Doing children’s ministry the way it’s always been done will
never work to reach this generation. Discover real ways to minister
to today’s kids!
You’re running out of time with children! And if you don’t learn
new ways to communicate to them, your ministry is fast becoming
Interested in making the most of the time you have? Read on!
People who’ve invested billions of dollars to find out how to
communicate with children have found that they have only seconds to
capture a child’s attention. We in ministry are no exception. We
too have only seconds to capture their attention. This is the
difference between kids getting the message or just memorizing
We have to be careful that we don’t rely so much on safe
approaches to ministry-the things that worked before — that we’re
unwilling to try new things. In their book Getting Real (NavPress),
Ken Baugh and Rich Hurst say, “The tendency of many churches is to
settle in, get comfortable, and create ‘sacred cows’ that over time
become ineffective in discipling believers and reaching the
unchurched. Many churches have embraced safety, security, and
comfort instead of taking risks and stepping out in faith.”
I realized shortly after coming to Crossroads Christian Church in
Corona, California, that something needed to change. I saw children
in classrooms memorizing Bible verses, and yet not experiencing
wholehearted worship. They were in their little age-group worlds,
and they weren’t interacting with children of other ages. What
struck me the most was a lack of passion for Christ, a lack of
hunger and thirst for his Word, and a lack of intimate fellowship,
prayer, and worship among the kids.
So I began to search for what kids want so we could attract kids
to God and lead them into an intimate relationship with God. We’ve
learned new ways to capture the hearts and minds of kids today as
we’ve developed Kidsworld-a fresh, new approach in children’s
ministry that meets kids where they are and brings them into an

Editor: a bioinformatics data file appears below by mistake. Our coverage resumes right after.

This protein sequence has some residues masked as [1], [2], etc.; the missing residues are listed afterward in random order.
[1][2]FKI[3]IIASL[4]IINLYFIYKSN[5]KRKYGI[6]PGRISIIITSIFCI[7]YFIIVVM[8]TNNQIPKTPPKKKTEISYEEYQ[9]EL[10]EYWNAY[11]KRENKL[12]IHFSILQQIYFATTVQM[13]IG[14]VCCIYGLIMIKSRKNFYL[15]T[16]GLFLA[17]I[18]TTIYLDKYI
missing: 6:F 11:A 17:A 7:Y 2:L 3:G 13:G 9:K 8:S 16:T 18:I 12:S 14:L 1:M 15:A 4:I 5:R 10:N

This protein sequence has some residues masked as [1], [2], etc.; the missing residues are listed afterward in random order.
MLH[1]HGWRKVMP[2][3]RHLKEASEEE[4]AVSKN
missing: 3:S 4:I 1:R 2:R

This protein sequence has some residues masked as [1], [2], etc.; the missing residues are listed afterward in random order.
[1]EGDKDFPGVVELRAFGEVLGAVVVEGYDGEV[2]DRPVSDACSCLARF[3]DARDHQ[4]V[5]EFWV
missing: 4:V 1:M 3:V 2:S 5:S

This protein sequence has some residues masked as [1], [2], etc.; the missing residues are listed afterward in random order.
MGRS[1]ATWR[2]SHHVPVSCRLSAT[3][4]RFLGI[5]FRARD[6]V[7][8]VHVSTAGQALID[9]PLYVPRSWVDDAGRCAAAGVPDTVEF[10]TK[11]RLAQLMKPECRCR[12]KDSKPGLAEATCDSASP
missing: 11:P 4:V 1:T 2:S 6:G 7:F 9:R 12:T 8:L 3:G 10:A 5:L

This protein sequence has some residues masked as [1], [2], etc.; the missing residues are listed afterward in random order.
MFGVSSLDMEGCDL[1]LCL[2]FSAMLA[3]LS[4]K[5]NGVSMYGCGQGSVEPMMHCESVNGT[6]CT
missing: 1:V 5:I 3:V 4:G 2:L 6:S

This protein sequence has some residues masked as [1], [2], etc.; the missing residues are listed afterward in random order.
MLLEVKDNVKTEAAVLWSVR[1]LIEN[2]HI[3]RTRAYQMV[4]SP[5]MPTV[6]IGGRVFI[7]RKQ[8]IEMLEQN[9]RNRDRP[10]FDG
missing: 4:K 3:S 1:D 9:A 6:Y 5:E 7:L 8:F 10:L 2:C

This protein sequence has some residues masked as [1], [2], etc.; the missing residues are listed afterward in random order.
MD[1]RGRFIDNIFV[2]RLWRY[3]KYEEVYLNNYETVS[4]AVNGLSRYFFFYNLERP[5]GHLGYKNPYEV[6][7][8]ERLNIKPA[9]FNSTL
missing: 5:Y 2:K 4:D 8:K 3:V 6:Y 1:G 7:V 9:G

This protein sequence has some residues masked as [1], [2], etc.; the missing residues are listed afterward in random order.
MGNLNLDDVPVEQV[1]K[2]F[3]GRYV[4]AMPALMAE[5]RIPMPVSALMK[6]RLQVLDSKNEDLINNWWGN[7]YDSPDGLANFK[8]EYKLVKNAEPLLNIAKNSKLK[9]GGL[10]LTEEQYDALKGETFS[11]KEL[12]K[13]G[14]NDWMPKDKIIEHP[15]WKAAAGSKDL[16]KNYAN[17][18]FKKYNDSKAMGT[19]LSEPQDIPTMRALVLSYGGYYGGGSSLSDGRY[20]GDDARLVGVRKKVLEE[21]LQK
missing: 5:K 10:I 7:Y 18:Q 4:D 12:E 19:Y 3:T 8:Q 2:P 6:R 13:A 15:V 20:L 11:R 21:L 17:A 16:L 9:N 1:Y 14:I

intimate relationship with God. One of the programs that emerged
from this new vision was called Camp Crossroads.
• • •
“Camp Crossroads is a magical place for children, because the
staff and volunteers have created an incredible experience for
children,” says Barry McMurtrie, the senior pastor at Crossroads
Christian Church. “Our kids are now able to discover God’s kingdom
in exciting ways. God’s hand is definitely upon this fresh new
approach to ministry.”
Camp Crossroads is a Sunday evening program for multiple age
groups that’s taking Corona by storm. This program is a
one-of-a-kind ministry experience with action, adventure, and
powerful spiritual worship. Prior to Camp Crossroads beginning, our
Sunday night kids’ attendance was around 50 kids. In less than
three months, attendance at Camp Crossroads peaked at more than 400
We discovered that incorporating the principles of effective
communication with kids could change everything. If we want the
kids to listen to us, we must listen to them. To paraphrase Jess
Moody in A Drink at Joel’s Place, “You have to take notice of what
they take notice of or they won’t take notice of you.” When it
comes to effective ways to communicate with kids, we had to face
the fact that communication today has changed. Kids today now have
an interactive mindset; they’re no longer a passive audience.
With all of this research in mind, we embraced a journey that has
brought us exactly where we want to be-for the moment. We
discovered that what kids want changes constantly, sometimes daily,
but their consistent interests are humor, fresh experiences they
can’t get anywhere else, interaction with other kids, competition,
fun, high-energy excitement, and unexpected surprises. This is Camp